Saturday, July 31, 2010


The overall absorption rate, which stood at 5.00 months when the tax credits expired April 30, now stands at 9.17 months. In simplest terms, the market is suffering from a post tax credit hangover.

Not entirely unexpected, but not enjoyable, either. For well over a year, tax credit incentives pullled first-time buyers off the sidelines and into the game.  The challenge that sellers face now is that without first-time buyers, who historically make up about 40% of the market, there simply aren't enough traditional buyers left to soak up the existing inventory.

We’ve seen the biggest drop in activity at the lower price points, which is not surprising, given that that’s where the tax credit “juice” was aimed. Market time for homes priced below $250,000 has risen from 3.36 months to 6.42 months, and for homes in the $250,000 - $400,000 range, it has increased from 5.20 months to 10.12 months.

While most of us believed there had to be an adjustment period in the post tax credit era, sellers need to know what's happening today, because the market that whisked homes away at a brisk pace in March and April is gone, even with rates now sinking into the mid 4’s.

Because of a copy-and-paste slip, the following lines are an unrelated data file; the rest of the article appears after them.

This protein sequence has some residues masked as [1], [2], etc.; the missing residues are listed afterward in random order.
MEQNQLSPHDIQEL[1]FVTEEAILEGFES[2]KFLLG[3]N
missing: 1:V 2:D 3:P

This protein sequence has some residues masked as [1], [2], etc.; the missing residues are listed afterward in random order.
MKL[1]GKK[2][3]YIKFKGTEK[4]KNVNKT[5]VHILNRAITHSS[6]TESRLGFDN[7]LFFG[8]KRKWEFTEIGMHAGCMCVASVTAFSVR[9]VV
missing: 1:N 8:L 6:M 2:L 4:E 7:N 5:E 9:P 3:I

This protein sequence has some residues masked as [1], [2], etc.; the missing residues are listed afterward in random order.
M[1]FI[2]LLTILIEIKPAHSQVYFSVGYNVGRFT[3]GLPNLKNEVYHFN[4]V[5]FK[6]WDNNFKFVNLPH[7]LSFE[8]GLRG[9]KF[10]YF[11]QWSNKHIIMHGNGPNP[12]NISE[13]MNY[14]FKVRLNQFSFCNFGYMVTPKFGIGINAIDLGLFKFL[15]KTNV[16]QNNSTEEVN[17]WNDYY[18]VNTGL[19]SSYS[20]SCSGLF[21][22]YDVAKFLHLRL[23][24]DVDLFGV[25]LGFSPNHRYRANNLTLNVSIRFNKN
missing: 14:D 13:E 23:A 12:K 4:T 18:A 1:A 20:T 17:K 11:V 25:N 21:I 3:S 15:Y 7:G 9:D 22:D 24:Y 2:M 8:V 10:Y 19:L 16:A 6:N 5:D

So what is selling right now? Based on what I'm seeing, it's TURKEYS and TURNKEYS.

Turkeys are those “investor specials”, with moldy basements and broken windows, shag carpet and missing sinks, foot-high weeds and leaky roofs.

Turnkeys are those homes fixed up, or homes that have been updated and upgraded… with new electric panels, new roofs, new carpet, new granite, new paint, new appliances… there is still a market for quality, and in difficult economic times, buyers are drawn to value or quality, or both.

Turkeys make up about 10% of the market, and right now, they’re still selling.

Turnkeys make up about 10% of the market, and they’re still selling.

For the 80% in the middle, it’s not so easy.  In my opinion, sellers now need to determine if their home plays to value or plays to quality.  Whatever your home's strength is, play to it.  If it plays to neither, start cutting the price, or pull it off the market altogether and wait for the hangover to pass.

For the first time in three years, overall inventory is rising again.  Like it or not, you are in competition.  Serious, serious competition.  Which means only serious sellers will have success during this transitional period.